Normally when one goes to a Red Bull party in New York City, one should know better to arrive earlier than the proposed ‘opening doors’ hour. And surely, Monday night at Brooklyn’s Glasslands was no exception. At about 8:30 p.m., the multicultural crowd wrapped around the building, eager to experience the sick lineup at Red Bull Sound Select / Afropunk show. As we made our way inside the crammed entrance, Newark’s four-piece Sunny Gang was already igniting the stage with its heavy ska-punk sound and funky hip-hop verses. Vibes were welcoming as heck, especially when the band came to a close with the dance-rock song “Bloc Party,” with a doughty shout-along, “Welcome to my bloc party!” Hilariously, after Sunny Gang’s set was over, a hillbilly-esque white dude with a foot-long beard confusedly said, “I thought it was going to be more like electronica.”
Sipping on tallboy Brooklyn lagers and Red Bulls, the zealous crowd prepared to witness Austin’s trio BLXPLTN (pronounced Blaxploitation, for y’all who don’t know). Cool and melodic at the first few moments, the power trio, consisting of a frontman electro-percussionist, distorted bassist, and screaming guitarist chick quickly transitioned into a boisterous fusion of electro-crass-punk. Raw, minimal, brassy, and powerful briefly sum up the innovative punk rock sound they construct.
Bronx-futurist artist Gordon Voidwell followed with an R&B, Minneapolis-sound that brought peeps back into a late ‘80s funk with a new pop appeal. No doubt, the crowd swayed and nodded heads all along.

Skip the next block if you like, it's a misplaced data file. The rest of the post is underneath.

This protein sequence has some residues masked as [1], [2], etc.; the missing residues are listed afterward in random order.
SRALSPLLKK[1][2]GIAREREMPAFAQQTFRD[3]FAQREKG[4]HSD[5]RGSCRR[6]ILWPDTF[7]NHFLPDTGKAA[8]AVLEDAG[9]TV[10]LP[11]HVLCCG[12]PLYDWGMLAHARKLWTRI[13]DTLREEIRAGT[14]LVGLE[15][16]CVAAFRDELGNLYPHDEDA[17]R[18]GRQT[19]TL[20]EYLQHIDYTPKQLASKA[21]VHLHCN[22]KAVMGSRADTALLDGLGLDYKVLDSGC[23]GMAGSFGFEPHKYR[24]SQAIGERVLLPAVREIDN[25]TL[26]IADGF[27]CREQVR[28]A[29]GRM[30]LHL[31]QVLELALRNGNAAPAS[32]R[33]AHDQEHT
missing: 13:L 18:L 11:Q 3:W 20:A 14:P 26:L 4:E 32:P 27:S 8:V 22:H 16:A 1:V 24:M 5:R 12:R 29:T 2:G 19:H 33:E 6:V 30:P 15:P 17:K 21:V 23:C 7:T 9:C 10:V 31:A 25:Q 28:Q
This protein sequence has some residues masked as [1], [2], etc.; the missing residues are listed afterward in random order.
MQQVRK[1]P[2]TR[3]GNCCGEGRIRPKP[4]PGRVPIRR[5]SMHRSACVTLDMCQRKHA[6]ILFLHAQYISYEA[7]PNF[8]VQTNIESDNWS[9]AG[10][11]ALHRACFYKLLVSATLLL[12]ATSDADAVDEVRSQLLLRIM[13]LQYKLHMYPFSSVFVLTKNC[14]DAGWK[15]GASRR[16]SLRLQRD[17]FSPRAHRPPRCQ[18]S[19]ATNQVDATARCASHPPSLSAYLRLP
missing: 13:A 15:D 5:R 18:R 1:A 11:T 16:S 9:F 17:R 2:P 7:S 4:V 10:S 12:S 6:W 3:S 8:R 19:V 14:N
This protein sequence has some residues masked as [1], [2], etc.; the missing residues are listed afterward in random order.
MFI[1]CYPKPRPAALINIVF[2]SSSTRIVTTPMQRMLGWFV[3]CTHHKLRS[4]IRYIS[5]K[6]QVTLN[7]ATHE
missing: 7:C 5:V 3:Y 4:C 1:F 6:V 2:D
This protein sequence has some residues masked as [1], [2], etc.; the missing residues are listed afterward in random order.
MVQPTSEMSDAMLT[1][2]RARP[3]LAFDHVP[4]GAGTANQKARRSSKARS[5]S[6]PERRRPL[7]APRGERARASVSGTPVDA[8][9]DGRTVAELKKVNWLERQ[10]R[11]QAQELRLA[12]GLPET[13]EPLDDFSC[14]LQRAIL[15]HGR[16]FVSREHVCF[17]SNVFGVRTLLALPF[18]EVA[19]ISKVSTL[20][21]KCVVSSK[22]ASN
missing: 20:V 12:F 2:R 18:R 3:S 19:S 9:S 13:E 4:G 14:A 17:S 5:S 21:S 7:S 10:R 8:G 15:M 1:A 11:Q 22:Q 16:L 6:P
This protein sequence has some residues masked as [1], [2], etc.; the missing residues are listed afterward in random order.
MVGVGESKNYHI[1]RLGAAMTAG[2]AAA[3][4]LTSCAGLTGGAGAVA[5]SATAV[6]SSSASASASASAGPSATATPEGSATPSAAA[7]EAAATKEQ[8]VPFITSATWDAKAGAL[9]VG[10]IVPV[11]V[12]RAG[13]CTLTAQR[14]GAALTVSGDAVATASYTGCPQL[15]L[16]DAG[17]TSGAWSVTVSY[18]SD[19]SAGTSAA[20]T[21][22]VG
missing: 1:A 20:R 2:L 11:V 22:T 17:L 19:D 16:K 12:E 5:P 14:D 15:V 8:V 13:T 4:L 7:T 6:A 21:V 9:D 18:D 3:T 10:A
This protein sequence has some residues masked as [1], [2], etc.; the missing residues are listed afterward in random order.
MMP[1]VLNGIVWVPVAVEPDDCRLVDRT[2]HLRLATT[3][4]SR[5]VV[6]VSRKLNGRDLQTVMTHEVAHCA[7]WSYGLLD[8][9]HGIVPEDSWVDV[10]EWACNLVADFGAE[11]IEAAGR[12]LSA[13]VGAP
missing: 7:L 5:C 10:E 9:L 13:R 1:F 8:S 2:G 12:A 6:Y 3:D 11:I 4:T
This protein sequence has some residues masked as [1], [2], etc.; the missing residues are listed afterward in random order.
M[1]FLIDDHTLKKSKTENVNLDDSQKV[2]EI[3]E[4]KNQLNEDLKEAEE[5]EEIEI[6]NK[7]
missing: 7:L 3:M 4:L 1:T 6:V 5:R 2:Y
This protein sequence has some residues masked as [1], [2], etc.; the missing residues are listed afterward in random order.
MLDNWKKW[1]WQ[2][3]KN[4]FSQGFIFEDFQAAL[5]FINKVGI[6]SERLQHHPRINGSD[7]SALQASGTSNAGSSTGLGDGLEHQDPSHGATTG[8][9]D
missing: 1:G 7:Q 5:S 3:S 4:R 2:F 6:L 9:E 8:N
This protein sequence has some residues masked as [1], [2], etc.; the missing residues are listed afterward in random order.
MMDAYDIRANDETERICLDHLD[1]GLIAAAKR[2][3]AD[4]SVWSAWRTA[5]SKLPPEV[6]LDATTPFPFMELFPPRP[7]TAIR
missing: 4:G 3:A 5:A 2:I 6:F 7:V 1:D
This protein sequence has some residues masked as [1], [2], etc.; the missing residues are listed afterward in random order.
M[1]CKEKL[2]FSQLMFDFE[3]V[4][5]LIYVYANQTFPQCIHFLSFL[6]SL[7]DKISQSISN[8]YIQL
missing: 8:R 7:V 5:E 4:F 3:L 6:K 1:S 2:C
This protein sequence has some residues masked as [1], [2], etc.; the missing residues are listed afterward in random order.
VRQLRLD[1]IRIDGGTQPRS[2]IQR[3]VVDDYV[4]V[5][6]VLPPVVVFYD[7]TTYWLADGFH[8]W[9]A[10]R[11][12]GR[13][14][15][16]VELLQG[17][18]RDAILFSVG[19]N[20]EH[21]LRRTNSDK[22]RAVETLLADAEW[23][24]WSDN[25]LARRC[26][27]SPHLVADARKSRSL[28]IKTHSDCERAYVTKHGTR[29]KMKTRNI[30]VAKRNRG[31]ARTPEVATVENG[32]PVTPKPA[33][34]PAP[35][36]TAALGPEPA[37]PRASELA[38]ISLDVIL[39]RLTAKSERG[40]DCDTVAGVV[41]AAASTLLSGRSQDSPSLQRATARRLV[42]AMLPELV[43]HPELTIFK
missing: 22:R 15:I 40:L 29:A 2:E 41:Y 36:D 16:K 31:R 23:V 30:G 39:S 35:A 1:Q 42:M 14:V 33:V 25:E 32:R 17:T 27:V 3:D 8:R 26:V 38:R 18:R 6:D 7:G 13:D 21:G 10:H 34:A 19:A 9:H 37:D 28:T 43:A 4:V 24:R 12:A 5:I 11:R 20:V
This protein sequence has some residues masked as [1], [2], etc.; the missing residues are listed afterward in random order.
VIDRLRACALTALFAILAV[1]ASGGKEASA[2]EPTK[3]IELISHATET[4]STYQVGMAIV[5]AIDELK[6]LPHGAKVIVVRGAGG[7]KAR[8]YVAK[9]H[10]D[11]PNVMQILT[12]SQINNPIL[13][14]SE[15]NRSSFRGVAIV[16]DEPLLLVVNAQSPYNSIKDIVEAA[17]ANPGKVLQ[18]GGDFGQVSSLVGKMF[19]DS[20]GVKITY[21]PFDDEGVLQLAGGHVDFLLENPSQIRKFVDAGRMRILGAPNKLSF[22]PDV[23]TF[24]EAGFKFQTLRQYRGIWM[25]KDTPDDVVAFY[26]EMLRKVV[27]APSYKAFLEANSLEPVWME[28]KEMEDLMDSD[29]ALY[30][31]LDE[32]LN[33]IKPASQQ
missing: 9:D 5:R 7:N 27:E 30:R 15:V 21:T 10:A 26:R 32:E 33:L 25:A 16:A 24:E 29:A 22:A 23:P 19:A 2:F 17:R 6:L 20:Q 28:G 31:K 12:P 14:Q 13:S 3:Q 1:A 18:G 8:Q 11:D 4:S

Following, the opening act for the headliner was the punk-rap trio White Mandingos who came politically charged with its Black empowered lyrical prowess repping “I’m too black for the underground.” Worthy to say, the band consists of a legendary bassist, formerly of Bad Brains, and together, the three-piece produced the high voltage energy with the potential to unleashed any mosh pits, anyplace.
At midnight, all eyes are glued to the stage, gazing in awe at the lean muscular figure donning a folky floral dress and a messy-bleached wig, Mykki Blanco. The lyrically gifted, cross-dressing rapper came out explosively onstage with an infectious dynamism so appropriate for a night of early spring in the East Coast. Chronicling on street wisdom, weirdness, and personal taste via song, the New York-based lyricist tore down all borders and allowed the audience to disregard what color they are, what societal roles they play, and where they came from, all for the unification of Afropunk music. “I know I’m weird, I know I’m strange, and I hate to be arrogant, but right now I’m the prettiest girl on Instagram,” slickly raps the talented rising icon, which was probably too true.